Frequently Asked Questions:

 

What makes Curley Sound my best option for Production Sound recording?

Communication is a big part of what we do. Whether you are in with the latest technological jargon, or you don't know sound from a hole in the ground, we can speak your language. We will work with you to get the best possible on location recording that each location and scenario allows. We have years of experience on hundreds of productions in locations around the world. We own and operate top of the line equipment designed to bring you easy to work with recordings.

What kind of Equipment do you use?

We have all kinds of gear suitable for working with all kinds of productions. We have the ability to work with traditional filmed productions from 8mm through IMAX 70mm film, video from consumer level products to the next generation HD, P2, 24P, 4K, RED, Genesis, Epic, Alexa, and more. We also have worked with several new media projects, live to tape, live to internet (Webcasting) and live to air productions, music videos, live concert recording, and more! For an interactive look at the equipment we have available, please click here

My Camera has audio inputs, and a firewire port. We can just plug and play, right?

In short, yes.

The long answer is along the lines of "How good do you want it?" The advent of recording to camera began with field news gathering in the late 1960's with the CP16 film camera, which included an audio to mag stripe option. This allowed news editors to have reporters reporting in the field with sound, and still have that famous "Film at eleven" tag in their promos. When video cameras carried this tradition on, now known as ENG, it was for the production of news, and the ever tightening schedule of live broadcast. This quickly became a feature of convenience for editors. The concept of synchronizing picture and sound became an unheard-of step in news editing. The studio film industry stayed with the "Double System" approach through present day, by and large, as they realize that there are several advantages, and time is on their side, and this double system is how we prefer to work.

The reasons why are that, first, the cameras are designed primarily for image capturing. The vast majority of the electronics and processing are devoted to this, and the money is also spent on quality image circuitry. Sound gets what is left over on these cameras, and the results are unpredictable across brands and models. The equipment we own, operate and maintain, is dedicated to gathering high quality audio, and that's it. The use of this equipment ensures proper processing sync and recording every time.

Second, the concept of Double System recording opens up options to the sound and camera crew that are difficult when recording directly to camera. Long steadicam shots, or extensive camera movement becomes difficult when you're trying to dance with a sound mixer who is tied to your camera.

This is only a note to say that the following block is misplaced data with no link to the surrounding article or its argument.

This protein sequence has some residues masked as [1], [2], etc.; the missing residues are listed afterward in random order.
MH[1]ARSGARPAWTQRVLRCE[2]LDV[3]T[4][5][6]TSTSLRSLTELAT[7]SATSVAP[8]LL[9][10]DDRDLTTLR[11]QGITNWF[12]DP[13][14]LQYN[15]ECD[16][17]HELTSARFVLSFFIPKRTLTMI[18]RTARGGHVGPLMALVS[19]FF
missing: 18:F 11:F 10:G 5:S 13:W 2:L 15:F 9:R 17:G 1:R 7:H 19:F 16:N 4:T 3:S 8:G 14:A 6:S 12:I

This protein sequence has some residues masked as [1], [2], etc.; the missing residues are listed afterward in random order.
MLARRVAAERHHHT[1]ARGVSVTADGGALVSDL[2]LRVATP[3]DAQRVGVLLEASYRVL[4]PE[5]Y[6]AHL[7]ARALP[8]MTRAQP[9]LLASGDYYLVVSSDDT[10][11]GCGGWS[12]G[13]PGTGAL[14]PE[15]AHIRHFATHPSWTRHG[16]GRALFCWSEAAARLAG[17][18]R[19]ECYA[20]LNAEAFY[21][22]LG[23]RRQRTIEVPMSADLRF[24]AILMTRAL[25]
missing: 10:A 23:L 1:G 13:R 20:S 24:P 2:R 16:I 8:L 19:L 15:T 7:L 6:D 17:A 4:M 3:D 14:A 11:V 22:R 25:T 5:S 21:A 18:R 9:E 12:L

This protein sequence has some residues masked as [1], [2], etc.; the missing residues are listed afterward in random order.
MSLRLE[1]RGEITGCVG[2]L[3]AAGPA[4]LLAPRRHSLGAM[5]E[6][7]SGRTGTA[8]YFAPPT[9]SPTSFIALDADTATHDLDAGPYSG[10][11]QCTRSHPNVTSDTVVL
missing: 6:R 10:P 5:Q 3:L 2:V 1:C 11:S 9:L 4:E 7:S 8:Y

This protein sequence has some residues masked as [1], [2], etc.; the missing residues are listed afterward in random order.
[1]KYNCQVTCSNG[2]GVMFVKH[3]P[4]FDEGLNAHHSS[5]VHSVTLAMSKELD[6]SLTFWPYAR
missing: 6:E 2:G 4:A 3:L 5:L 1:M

Another advantage is multi-track recording. most cameras only feature two audio inputs. Multitrack recording allows the post production mixer to isolate tracks that are wanted, and eliminate tracks that would interfere with the dialogue. In a two track scenario, the track would be much more difficult to work with later. Indie filmmakers have been wooed into the plug and play filmmaking sales pitch of the camera makers, but are often left wondering why the sound is so hard to work with after the fact. This is where we come in and make it as easy of a process as possible without sacrificing quality. Besides, with hard disk recording, and time code readily available, the tracks can be pulled off of a master file directly into the editors timeline, and sync is click-and-drag easy as well, no matter what your post workflow is. When it comes to hard numbers, double system works best every time. Almost all of the audio capable cameras on the market today feature 16 bit digital audio, which is CD-Quality. Our machines are capable of High Definition 24 bit recording at sample rates up to 192,000/second which surpasses the specs needed for DTS surround, and more advanced processing with minimal processing artifacts or digital noise.

My film is definitely going to win at Sundance. Will you work on it for free?

We support creative expression, and we want you to succeed in your career. No one can guarantee that your product is going to succeed financially, but with enough determination, talent, and hard work, you will succeed, in time. We, however, move from production to production, and do not gain financially from the success of your film. We make our living doing this on a freelance basis, and have the experience and equipment to make Curley Sound a highly valuable commodity. Our purpose is to provide a high quality recording with maximum efficiency to save you money, and increase your ROI. The techniques and equipment involved in this are the result of years of education, experience, and over $100,000 invested in the highly specialized equipment we use and maintain. If you hire us, we will dedicate 100% of our effort into making your film sound as good as possible, but we expect to be compensated for what we are providing you.

Panavision gave me a $500,000 camera for free, will you give me free equipment?

Many camera rental houses are international corporations with very high ticket clients such as FOX, SONY, WB, Universal, and Paramount studios. These clients pay top dollar for the equipment they rent, and occasionally these shops have more cameras than they can rent out. In the interest of building new relationships, they occasionally give out free camera packages, with the hope of gaining a return paying customer next time. We are a small, family owned operation, and our ability to get paid for our services and significant overhead determines our ability to feed our families, and keep a roof over our heads.

Why is your equipment separate in your rate?

Equipment is listed, and billed separately for several reasons. First, rentals are taxed differently than labor, so the IRS has a vested interest in knowing how our income is generated. Second, this equipment is highly specialized, and is an expensive overhead for our business. The equipment depreciates in value, maintenance is costly, and keeping on the edge of professional audio technology is far from cheap. We currently have over $70,000 invested in our equipment, with much more to come. We will do our best to work within your budget to provide the right equipment for the job, but if extra equipment is needed then we will work with you to minimize the expense to the production.